American Life in Poetry: Column 309

BY TED KOOSER, U.S. POET LAUREATE

I love poems that celebrate families, and here’s a fine one by Joyce Sutphen of Minnesota, a poet who has written dozens of poems I’d like to publish in this column if there only were weeks enough for all of them.

The Aunts

I like it when they get together
and talk in voices that sound
like apple trees and grape vines,

and some of them wear hats
and go to Arizona in the winter,
and they all like to play cards.

They will always be the ones
who say “It is time to go now,”
even as we linger at the door,

or stand by the waiting cars, they
remember someone—an uncle we
never knew—and sigh, all

of them together, like wind
in the oak trees behind the farm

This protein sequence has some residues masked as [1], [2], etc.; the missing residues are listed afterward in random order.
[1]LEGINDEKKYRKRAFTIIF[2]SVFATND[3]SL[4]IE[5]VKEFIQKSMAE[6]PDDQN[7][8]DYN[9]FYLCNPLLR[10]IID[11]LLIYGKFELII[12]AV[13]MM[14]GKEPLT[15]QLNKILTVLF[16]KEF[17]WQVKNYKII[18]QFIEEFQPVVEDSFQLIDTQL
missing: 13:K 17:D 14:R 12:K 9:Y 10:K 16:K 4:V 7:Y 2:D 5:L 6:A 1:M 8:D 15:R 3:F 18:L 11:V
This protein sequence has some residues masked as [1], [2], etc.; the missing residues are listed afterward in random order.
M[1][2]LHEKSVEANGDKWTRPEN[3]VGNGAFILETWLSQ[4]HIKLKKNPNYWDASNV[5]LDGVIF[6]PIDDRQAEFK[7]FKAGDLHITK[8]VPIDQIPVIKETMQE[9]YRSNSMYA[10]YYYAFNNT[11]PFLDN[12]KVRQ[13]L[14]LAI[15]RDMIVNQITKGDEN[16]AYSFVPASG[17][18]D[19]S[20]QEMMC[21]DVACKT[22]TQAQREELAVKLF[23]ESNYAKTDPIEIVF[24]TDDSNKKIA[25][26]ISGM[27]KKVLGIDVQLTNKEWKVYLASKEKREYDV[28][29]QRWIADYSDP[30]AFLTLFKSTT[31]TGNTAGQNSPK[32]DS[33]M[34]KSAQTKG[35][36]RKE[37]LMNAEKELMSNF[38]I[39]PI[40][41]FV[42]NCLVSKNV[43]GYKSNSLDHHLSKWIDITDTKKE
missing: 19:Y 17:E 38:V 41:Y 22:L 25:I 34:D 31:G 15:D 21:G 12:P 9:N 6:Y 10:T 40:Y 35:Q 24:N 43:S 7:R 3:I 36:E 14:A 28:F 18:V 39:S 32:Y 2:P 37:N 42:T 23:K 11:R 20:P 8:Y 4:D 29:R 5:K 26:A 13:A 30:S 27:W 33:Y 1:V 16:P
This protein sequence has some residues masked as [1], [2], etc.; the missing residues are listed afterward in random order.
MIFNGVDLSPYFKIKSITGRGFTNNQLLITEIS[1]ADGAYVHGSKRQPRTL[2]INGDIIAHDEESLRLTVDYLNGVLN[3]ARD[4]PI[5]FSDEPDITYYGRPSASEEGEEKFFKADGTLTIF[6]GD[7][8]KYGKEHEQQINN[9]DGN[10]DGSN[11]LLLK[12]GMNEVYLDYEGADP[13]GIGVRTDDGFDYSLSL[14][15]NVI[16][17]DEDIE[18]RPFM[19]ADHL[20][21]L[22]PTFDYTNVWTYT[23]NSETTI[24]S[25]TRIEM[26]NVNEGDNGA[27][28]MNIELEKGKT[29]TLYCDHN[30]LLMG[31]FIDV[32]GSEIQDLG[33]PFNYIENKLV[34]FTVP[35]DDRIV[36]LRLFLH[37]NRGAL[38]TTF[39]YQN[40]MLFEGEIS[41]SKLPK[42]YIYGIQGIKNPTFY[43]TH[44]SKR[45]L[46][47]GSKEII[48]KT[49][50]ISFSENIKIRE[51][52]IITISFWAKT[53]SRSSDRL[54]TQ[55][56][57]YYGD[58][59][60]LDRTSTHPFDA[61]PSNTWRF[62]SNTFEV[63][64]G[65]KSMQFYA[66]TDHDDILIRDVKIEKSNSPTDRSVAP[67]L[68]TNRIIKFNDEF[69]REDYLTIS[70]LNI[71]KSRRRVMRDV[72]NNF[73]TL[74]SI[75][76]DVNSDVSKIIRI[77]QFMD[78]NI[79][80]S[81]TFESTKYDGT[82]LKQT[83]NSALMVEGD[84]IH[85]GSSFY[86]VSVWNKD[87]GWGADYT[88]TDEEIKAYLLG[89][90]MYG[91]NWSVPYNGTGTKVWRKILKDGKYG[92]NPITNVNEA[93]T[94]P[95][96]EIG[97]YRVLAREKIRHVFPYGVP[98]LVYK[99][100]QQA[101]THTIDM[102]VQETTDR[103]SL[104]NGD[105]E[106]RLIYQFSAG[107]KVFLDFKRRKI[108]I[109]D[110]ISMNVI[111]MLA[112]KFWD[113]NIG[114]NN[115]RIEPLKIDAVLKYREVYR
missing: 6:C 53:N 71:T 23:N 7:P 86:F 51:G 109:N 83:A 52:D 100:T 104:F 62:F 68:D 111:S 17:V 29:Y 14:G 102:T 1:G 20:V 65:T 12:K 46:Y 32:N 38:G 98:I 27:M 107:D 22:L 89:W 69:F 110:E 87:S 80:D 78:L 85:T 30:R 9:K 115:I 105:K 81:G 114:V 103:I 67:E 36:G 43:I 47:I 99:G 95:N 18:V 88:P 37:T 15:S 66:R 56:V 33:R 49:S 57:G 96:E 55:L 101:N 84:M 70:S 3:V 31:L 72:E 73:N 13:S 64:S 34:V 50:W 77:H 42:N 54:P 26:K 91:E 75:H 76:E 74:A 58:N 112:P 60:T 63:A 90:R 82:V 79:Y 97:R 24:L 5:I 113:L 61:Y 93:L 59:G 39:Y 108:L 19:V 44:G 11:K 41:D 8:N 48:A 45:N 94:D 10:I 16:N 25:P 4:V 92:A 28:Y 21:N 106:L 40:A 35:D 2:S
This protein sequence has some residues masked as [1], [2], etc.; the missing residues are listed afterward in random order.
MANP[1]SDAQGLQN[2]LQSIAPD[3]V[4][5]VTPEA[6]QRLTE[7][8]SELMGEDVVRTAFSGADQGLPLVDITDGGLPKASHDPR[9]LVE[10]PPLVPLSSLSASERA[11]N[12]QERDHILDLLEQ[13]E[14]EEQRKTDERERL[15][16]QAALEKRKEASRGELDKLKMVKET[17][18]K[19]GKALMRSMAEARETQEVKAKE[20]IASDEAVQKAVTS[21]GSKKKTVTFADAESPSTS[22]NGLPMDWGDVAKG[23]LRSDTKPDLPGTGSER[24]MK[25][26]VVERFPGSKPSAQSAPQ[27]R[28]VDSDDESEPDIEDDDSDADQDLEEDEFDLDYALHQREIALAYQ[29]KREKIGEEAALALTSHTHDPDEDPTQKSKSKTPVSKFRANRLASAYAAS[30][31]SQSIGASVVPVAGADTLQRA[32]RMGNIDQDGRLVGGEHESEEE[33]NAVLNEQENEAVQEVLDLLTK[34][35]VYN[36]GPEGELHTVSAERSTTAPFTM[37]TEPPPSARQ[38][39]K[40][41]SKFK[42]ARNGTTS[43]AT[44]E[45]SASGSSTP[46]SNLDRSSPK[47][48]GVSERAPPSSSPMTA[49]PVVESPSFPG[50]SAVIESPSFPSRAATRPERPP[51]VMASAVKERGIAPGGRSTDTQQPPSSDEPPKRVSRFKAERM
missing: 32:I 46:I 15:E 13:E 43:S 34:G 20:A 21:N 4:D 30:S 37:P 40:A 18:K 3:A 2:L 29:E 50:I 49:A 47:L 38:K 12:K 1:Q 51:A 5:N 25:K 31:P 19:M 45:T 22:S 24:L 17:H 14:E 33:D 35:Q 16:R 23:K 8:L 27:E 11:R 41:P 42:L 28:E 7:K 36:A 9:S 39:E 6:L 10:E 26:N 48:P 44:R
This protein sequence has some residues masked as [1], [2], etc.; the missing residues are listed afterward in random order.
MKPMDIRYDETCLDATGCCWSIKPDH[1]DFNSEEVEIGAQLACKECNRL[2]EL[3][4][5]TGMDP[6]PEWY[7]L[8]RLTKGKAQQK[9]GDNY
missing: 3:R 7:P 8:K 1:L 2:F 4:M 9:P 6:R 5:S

where they grew up—a place

I remember—especially
the hen house and the soft
clucking that filled the sunlit yard.


We do not accept unsolicited submissions. American Life in Poetry is made possible by The Poetry Foundation (www.poetryfoundation.org), publisher of Poetry magazine. It is also supported by the Department of English at the University of Nebraska-Lincoln. Poem copyright ©2010 by Joyce Sutphen from her most recent book of poetry, First Words, Red Dragonfly Press, 2010. Poem reprinted by permission of Joyce Sutphen and the publisher. Introduction copyright © 2018 by The Poetry Foundation. The introduction's author, Ted Kooser, served as United States Poet Laureate Consultant in Poetry to the Library of Congress from 2004-2006.